Luis Camacho PA of Fort Myers, FLFor instance, many men suffer from the negative side effects of an enlarging prostate as they age, and yet the best treatment for this is not the same for every patient. For some, diet and lifestyle adjustments may be all they need to treat their side effects, while some may need medication as well. For men with a more serious issue, their urologist may want to perform a transurethral resection of the prostate. For this procedure, a small device is used to trim away excess tissue from the prostate to shrink its size. There are other options, but what is important is tracking progress with your urologist.

Another common issue that patients and urologists work together on is treating kidney stones. Treatment will be determined by the size of the kidney stones, patient’s health, and pain level. If possible, the urologist may recommend non-invasive options like shock wave lithotripsy where water waves are directed at the stone, breaking it up into small pieces like sand that are easier to pass. For larger, more stubborn stones, the urologist may have to use an invasive option. An example of this would be making a small incision in the patient and inserting a scope to break up the stones.

No matter the issue that brings a patient into a urologist’s office, collaboration between patient and doctor is essential. A comfortable atmosphere, free of judgment, language barriers, or miscommunication is the best start to treatment. The Advance Urology Institute in Fort Myers understands the importance of creating this kind of atmosphere and does so every day.

Immunotherapy for Cancer

Immunotherapy

Cancer comes in many forms and choosing the right treatment options depends heavily on the patient, their health, and the type of cancer present. For patients with metastatic cancer (cancer that has spread to other parts of the body from where it started), chemotherapy has been a long-standing choice. However, for some patients, immunotherapy is the more effective treatment with fewer side effects.

Immunotherapy works by working with the patient’s body. The human body is designed to fight against infections and diseases, including cancer cells that grow and spread unchecked as they avoid the body’s natural defenses. Immunotherapy boosts the natural immune system, making it more effective in fighting cancer cells. It helps the body identify which cells should be left alone and which cells are cancerous and need to be attacked and eradicated. Immunotherapy utilizes the immune system to better recognize and target cancer cells, even after treatment has ended.

Dr. Amar Rava of Palm Harbor, FL l discusses ImmunotherapyOne of the biggest benefits of immunotherapy is its less severe side effects. Chemotherapy is known for its harsh side effects that can be devastating to patients. Side effects such as severe fatigue, hair loss, nausea and vomiting diminish quality of life for cancer patients. While immunotherapy is not without its side effects, most patients find that muscle aches, shortness of breath and headaches are easier to endure.

Immunotherapy can be used to treat many types of cancers. Urologists have been using it to treat bladder and prostate cancers, and typically for patients who have asymptomatic, castrate-resistant prostate cancer. Having more treatment options for prostate cancer—the most common form of cancer found in men—means a successful outcome is more likely.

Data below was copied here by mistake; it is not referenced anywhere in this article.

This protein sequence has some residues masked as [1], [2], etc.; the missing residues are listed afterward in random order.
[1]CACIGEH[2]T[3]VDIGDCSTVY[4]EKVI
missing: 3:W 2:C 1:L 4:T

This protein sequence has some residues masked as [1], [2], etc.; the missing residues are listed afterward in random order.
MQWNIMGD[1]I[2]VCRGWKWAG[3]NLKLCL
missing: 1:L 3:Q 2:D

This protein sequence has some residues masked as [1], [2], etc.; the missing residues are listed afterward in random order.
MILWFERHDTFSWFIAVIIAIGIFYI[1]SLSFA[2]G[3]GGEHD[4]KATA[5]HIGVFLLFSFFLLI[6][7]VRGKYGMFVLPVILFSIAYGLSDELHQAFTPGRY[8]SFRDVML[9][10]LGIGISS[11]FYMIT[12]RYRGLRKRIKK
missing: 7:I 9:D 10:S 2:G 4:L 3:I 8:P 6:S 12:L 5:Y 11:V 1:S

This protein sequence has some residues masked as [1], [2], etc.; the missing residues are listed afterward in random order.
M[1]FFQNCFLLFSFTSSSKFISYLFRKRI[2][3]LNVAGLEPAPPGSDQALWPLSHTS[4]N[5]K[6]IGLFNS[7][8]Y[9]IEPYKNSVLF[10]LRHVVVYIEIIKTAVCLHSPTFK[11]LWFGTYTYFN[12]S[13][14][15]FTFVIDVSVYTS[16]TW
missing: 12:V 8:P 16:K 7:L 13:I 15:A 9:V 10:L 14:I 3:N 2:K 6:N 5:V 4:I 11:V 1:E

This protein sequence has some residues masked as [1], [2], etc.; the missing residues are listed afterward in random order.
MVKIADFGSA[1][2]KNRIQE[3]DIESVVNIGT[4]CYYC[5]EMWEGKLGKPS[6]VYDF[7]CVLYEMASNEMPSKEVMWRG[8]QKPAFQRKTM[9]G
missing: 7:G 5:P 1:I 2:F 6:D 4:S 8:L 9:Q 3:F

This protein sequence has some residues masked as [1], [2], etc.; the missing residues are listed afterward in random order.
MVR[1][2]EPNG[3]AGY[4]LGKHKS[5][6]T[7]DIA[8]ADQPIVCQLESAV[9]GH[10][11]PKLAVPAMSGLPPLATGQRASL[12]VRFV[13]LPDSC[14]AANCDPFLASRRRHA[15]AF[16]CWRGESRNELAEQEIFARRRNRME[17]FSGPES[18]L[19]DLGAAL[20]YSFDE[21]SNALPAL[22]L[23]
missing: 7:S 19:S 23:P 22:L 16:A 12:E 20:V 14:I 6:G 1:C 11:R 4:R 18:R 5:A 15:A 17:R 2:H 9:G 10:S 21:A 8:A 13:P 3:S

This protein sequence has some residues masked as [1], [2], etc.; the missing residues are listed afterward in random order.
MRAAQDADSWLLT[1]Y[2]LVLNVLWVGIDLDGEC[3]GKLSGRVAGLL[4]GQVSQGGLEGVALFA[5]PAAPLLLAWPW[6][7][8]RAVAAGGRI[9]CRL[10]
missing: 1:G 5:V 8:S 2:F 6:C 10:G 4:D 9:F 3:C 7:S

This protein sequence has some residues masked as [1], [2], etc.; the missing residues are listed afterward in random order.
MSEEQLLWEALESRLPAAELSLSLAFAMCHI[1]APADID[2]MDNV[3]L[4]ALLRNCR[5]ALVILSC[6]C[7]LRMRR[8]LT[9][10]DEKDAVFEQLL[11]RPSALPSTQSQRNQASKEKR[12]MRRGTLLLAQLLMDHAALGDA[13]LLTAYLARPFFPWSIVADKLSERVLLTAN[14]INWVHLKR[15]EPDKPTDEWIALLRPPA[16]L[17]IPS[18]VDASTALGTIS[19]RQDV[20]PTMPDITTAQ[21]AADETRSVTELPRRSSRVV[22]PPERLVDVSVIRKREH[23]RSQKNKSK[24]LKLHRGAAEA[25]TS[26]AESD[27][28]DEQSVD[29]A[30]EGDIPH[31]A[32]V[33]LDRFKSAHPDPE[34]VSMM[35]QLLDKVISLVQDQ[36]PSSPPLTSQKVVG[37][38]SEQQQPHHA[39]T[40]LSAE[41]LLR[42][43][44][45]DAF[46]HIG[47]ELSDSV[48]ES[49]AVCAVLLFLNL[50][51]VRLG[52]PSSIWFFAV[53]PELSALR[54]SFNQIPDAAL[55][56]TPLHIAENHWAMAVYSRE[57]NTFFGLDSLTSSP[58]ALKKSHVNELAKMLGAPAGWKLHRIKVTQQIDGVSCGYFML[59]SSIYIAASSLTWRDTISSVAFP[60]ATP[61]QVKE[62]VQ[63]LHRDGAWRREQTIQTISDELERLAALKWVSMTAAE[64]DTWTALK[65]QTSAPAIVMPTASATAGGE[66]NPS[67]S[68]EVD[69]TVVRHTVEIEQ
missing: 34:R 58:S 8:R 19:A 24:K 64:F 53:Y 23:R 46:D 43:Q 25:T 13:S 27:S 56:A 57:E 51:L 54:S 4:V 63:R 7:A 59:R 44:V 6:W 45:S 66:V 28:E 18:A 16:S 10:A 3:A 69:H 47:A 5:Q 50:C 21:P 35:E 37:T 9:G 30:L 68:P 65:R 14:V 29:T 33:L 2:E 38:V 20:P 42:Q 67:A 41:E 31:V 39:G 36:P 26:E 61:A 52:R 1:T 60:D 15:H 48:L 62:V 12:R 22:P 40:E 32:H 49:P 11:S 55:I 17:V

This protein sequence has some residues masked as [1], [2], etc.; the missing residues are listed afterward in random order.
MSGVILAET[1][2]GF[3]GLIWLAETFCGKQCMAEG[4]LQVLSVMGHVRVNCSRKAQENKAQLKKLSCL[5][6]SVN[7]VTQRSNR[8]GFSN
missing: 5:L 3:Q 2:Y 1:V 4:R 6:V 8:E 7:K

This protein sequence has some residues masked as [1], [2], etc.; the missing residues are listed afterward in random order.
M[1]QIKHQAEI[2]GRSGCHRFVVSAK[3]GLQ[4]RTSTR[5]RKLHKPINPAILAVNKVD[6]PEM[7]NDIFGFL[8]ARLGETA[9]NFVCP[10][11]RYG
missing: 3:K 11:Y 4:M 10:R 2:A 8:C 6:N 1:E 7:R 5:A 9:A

Immunotherapy is less toxic than chemotherapy and its less intense side effects allow for a better quality of life for patients with prostate and bladder cancer. According to Dr. Amar J. Patel, Board Certified Urologist, immunotherapy is also shown to increase life expectancy for cancer patients by up to three months. Advance Urology Institute achieves better outcomes for patients by utilizing all of the tools available in the fight against cancer, including the patient’s very own immune systems. For more information about immunotherapy, visit the Advanced Urology Institute website.

How Does the Bladder Sphincter Work?

The bladder sphincter is made up of two muscles that control the release of urine from the bladder through the urethra. If the bladder were a reservoir, then the bladder sphincter would be the dam that holds back water and controls when it is released. The bladder sphincter is made up of two muscles, the internal and external sphincter muscles.

  • The internal sphincter muscle is located at the opening of the bladder to the urethra. It is a smooth, involuntary muscle. Because of its location, it is also primary muscle prohibiting the release of urine.
  • The external sphincter muscle surrounds the area of the urethra outside the bladder. It is the secondary muscle in control of urine flow. It is made of skeletal muscle and is a voluntary muscle.

Both muscles function in a similar fashion. When one relaxes the voluntary muscle, the involuntary muscle relaxes as well. When these muscles are relaxed, they open up allowing for urine to flow out of the bladder through the urethra and out the body. When these muscles are contracted, they keep urine in the bladder. Given the functions of the bladder sphincter, it is understandable the important role it plays in urinary continence. Damage or weakening of these muscles can also be a main cause for urinary incontinence.

Urinary IncontinenceUrinary incontinence is the loss of bladder control. It is a common yet embarrassing problem. It can be as mild as releasing a small amount of urine when you laugh or sneeze, or as serious as having the urge to urinate come on so strong and fast that you don’t have time to get to a bathroom. Problems with the bladder sphincters can cause several different forms of incontinence.

One form of urge incontinence occurs when the urethra can’t hold back urine in the bladder and the bladder sphincters relax uncontrollably.